In addition to being at Broad Institute of Harvard and MIT, I worked one day a week at the Center for Genomic Medicine, Massachusetts General Hospital (MGH). This is a public hospital located in downtown Boston and is considered by many to be one of the world’s best hospitals. Here, the world’s first ether anesthesia was performed, where a number of interested doctors observed the incident, see the legendary image (hanging in The Ether Dome; find the error!). I participated in several Grand Rounds in endocrinology in this room. The level of these was impressive. Assistant doctors gave presentations that were very detailed, and biochemistry and genetics were carefully dissected. There was plenty of time for discussions where seniors were very active. The first time I was there, it was full flap. The two presentations were about MODY and hyperinsulin, respectively. These are two disease groups that I have worked a lot with as a clinician and researcher for many years!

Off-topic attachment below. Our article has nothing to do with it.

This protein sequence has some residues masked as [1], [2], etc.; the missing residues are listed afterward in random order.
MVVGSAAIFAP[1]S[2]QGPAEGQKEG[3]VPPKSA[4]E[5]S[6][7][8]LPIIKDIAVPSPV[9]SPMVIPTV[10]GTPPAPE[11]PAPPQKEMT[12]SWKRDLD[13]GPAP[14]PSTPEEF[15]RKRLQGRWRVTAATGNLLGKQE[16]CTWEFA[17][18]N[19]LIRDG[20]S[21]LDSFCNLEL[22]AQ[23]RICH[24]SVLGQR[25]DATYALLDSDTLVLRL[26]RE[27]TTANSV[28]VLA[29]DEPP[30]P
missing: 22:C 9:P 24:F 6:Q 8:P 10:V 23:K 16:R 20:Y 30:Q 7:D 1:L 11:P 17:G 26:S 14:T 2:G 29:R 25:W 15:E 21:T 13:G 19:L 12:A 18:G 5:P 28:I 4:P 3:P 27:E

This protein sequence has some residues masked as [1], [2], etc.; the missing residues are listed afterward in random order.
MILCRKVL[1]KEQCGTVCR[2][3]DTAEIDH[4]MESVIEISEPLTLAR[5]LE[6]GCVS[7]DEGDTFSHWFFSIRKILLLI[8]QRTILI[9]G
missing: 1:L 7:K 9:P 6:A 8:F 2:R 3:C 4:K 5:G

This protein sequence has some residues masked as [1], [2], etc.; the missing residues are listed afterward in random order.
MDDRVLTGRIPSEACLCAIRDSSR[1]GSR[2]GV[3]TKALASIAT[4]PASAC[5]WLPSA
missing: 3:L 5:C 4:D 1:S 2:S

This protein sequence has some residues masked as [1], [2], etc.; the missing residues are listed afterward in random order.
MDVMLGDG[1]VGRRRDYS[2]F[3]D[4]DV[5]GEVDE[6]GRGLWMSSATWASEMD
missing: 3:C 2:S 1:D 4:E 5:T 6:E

Otherwise, at MGH every week there is a presentation of a case for all doctors in education and other interested. These include supplementary information from several doctors involved in investigation and treatment. Own personnel write up what is said and the one who held the presentation finally publishes it in the New England Journal of Medicine. I was attending my boss, Professor Jose Florez MD PhD, his presentation of an unusual case of gestational diabetes. The presentation was just amazing. It was elegant and to the point, easily explained but still detailed when it comes to investigation and treatment. In addition, he included state-of-the-art at the research front in the field. The presentation was with a decent portion of humor so it didn’t get boring. The presentation was of great inspiration when it comes to, for example, teaching of students. Our teaching should be research-based. It must be updated. The students are particularly pleased with lecturers who are inspiring. It often doesn’t take much more than giving a little bit of oneself and with a smile occasionally. Then the students better follow the talk.
Have a great weekend!